5.) For similar reasons, the installer can “tweak” the design a bit to ensure favorable placement of the squares (to eliminate having to cut through any of the squares, or bend them around a corner). Read below.

6.) When it’s unavoidable to have to cut through the squares, the Thibaut 3-D material is much easier to get through with a blade or scissors than the PJ or the Schumacher products.

7.) The bolts are marked in the order they came off the printing press (see photo), so you can hang strips sequentially, to minimize shading and paneling (do a search here on those terms).

8.) Thibaut provides clear tips on how to work with natural materials and what to expect with the finished outcome.

9.) Thibaut offers to replace material lost to working around defects, and they will also reimburse an installer for (part) of his labor, if a product is defective.

10.) Other points which are escaping me right now. But suffice it to say, despite its grand reputation, Phillip Jeffries products are often extremely difficult to install, and disappointing in appearance, and customer service is basically, “We never had this problem before – it must be the installer’s fault.”

Thibaut, on the other hand, researches what it takes to make a good product, does test hangs, and, if there is a problem, Thibaut actually listens to feedback from us installers.

In the window photo, I did some tweaking to get the rivets to line up exactly over the middle of the window. It took some further tweaking to position the squares so they would march down either side of the window at the same distance from the edge.

How did I accomplish that? After much measuring and plotting and a few practice strips, I widened the distance between two sets of squares over the center of the window – by a full inch. 4.5″ instead of 3.5″ is a big difference, yet it is barely noticeable. What is more important is that the squares going down either side of the window are all 3/4″ from the edge.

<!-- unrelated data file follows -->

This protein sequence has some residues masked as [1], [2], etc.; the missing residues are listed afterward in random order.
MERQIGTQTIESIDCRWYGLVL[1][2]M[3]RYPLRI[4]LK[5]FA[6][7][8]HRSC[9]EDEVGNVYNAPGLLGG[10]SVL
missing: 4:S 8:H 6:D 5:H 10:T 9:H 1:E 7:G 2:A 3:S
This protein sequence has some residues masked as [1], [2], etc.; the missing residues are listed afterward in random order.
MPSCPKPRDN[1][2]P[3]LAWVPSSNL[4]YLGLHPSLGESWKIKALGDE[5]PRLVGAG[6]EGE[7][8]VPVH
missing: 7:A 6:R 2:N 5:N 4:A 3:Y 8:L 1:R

This home is in the Briar Park neighborhood of Houston – interestingly enough, right next door to another home I papered a year or so ago, and a block away from another home I where I hung paper in the powder room and have more bathrooms to paper coming up … In fact, I have put wallpaper in a whole lot of homes in this one tiny neighborhood. Near Beltway 8 / Sam Houston Tollway and Briar Forest.

The interior designer is Layne Ogden of Layne Torsch Interiors.

Another Shot of Yesterday’s Woven Grasscloth Install

October 24, 2019

Textured Woven Grasscloth in Home Bar Area

October 23, 2019


This new home in the Briarpark neighborhood of west Houston is spacious and light, with floor-to-ceiling windows, white walls and neutral-colored floors and furnishings.

Like many young families, the homeowners were looking for texture, rather than pattern, to warm up their home bar area. Layne Ogden, of Layne Torsch Interiors, found them this 2-tone, basket-weave sort of grasscloth pattern by Thibaut.

Seams are a little less noticeable on this woven grasscloth, but buyers should still be aware that ANY “natural” product presents the possibility of mis-matched seams, shading and paneling, as well as being easily stained, or even targeted by cats or dogs who want something to dig into.

To help reduce the instances of paneling, Thibaut has labeled their bolts in the order they came off the manufacturing line. The idea is that if you place strips that were dyed at the same time next to one another, it will minimize any possible color differences as you move through the printing batch numbers.

The only weird thing for today’s project is … how did it happen that there are TWO bolts numbered #12? ?? AND … what’s up with that one bolt that has no label or wrapper of its own?

The two bolts of #12 I can deal with. But the unwrapped bolt I am afraid to work with. It is undoubtedly a return from gawd-knows-whom-or-when, and it’s impossible to know what run or batch it’s in.

So I’m ahopin’ that I will be able to pull enough tricks out of my hat to paper the room without having to use this bolt.